x Abu Dhabi, UAEMonday 24 July 2017

Rocca not ready to fall to knees again

Costantino Rocca believes Tiger Woods's absence from the Ryder Cup will aid Europe in their Ryder Cup defence.

Tom Watson, the defending champion of the Senior British Open, in action at Troon.
Tom Watson, the defending champion of the Senior British Open, in action at Troon.

TROON // It is the image by which Costantino Rocca will be forever remembered by a sport dripping with countless memories. The Italian player, fighting to earn a play-off with John Daly at the 1995 Open championship at St Andrews, dropped to his knees, shook his putter and pumped his fists against the ground after canning a 60-foot putt from the "Valley of Sin" at the final hole.

Rocca, 51, failed to overcome Daly for the Claret Jug, but that moment remains vivid more than a decade later. Rocca is on another Scottish course, Royal Troon, this week. He cuts the same excitable, and stocky figure that he did in his smiling days of the 1990s, when he participated in three Ryder Cups. While his putt at St Andrews is his trademark moment, Rocca's duels with the aspiring Tiger Woods were also memorable.

He partnered a young Woods in the final round of the 1997 US Masters, and finished fifth as Woods won his first major at the age of 21. He also defeated Woods 4&2 in the singles in the Ryder Cup at Valderrama months after that Masters win. Woods's success at the US Open last month leaves him only four short of Jack Nicklaus's haul of 18 majors victories: although it came at a cost, with a knee injury forcing him to miss the rest of the year.

After an opening 73 at Troon yesterday, Rocca confessed that he did not understand why Woods decided to play in the US Open. "If Tiger plays he is the best in the world, and even when he doesn't play he is the best in the world," he said. "But I don't understand why he played the US Open when his knee was not in good shape. "He probably thought it was in good condition, but it is very difficult when you are putting the amount of pressure on it that he is, and trying to hit the ball hard."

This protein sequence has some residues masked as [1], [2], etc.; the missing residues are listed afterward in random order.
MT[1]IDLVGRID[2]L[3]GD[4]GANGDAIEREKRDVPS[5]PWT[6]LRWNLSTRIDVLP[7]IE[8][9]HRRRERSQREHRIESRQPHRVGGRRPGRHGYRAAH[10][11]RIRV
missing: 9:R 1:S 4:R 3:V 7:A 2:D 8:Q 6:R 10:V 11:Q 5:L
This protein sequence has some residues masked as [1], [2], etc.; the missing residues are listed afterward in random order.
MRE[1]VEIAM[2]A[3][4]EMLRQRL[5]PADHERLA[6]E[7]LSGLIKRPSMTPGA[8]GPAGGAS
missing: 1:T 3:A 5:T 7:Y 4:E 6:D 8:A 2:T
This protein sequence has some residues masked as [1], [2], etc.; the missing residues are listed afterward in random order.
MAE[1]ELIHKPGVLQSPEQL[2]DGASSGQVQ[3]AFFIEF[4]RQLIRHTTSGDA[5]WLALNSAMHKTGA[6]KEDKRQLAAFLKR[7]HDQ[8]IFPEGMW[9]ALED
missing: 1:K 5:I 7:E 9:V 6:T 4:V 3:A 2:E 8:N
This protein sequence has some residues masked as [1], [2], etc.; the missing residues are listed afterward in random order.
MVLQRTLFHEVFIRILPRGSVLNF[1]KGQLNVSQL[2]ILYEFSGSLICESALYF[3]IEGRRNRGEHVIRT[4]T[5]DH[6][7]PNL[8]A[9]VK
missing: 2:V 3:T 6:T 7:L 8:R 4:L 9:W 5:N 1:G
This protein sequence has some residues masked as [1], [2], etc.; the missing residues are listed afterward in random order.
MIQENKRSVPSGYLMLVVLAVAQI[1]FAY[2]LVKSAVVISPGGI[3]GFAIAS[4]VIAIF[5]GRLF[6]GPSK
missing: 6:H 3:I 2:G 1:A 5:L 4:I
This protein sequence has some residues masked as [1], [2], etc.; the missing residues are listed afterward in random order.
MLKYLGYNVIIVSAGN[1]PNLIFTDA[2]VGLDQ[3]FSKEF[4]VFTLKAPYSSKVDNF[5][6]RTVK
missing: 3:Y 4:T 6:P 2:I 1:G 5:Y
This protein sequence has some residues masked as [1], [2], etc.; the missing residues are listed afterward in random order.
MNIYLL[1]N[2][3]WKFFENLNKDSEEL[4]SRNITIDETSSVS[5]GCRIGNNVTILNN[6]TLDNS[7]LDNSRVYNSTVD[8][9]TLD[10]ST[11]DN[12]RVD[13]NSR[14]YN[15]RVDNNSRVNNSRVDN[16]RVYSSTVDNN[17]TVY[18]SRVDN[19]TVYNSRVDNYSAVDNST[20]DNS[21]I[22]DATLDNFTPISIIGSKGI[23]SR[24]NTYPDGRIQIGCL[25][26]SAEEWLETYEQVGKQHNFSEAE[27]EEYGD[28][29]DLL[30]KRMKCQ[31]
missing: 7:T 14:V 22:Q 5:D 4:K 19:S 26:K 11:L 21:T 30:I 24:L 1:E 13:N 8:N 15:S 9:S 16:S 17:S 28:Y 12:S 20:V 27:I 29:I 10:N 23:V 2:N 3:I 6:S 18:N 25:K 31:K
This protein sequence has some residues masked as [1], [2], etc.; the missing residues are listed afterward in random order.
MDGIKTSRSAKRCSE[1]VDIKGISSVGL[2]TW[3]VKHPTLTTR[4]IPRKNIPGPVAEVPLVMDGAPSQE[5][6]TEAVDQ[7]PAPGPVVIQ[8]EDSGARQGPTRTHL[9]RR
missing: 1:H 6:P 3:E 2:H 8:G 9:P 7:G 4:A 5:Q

Woods does not have an enviable record in the Ryder Cup, being part of a solitary US win over Europe in 1999 in his five appearances. But Rocca thinks the US will be damaged by the absence of Woods at Valhalla in September. "He is putting his body under so much pressure. I would just like to wish him good luck," he said. "As far as the Ryder Cup goes, it is one point lost for the Americans and it is better for us that he is not there."

Colin Montgomerie could also miss the Ryder Cup, as the Scottish player toils for form and an automatic place in Nick Faldo's side. Rocca was Montgomerie's teammate in the 1993 loss to the States, as well as the European wins in 1995 and 1997. Despite being one of the most successful players in the competition's history, Rocca felt Montgomerie has to improve to merit a wildcard. "He's a great player for the team, but if you are not playing really good then why would you go?," he said.

"If Monty is playing good in the next few weeks, then why not? But he must be playing well to be in the team." And although Rocca is fondly rememberd for his 1995 near-miss, he does not well on it. "It's a nice memory, but it is better to forget it and try to make a good score now," he added. With rain tipped to darken a sunny Troon, one can only hope Rocca is not brought to his knees again this weekend.

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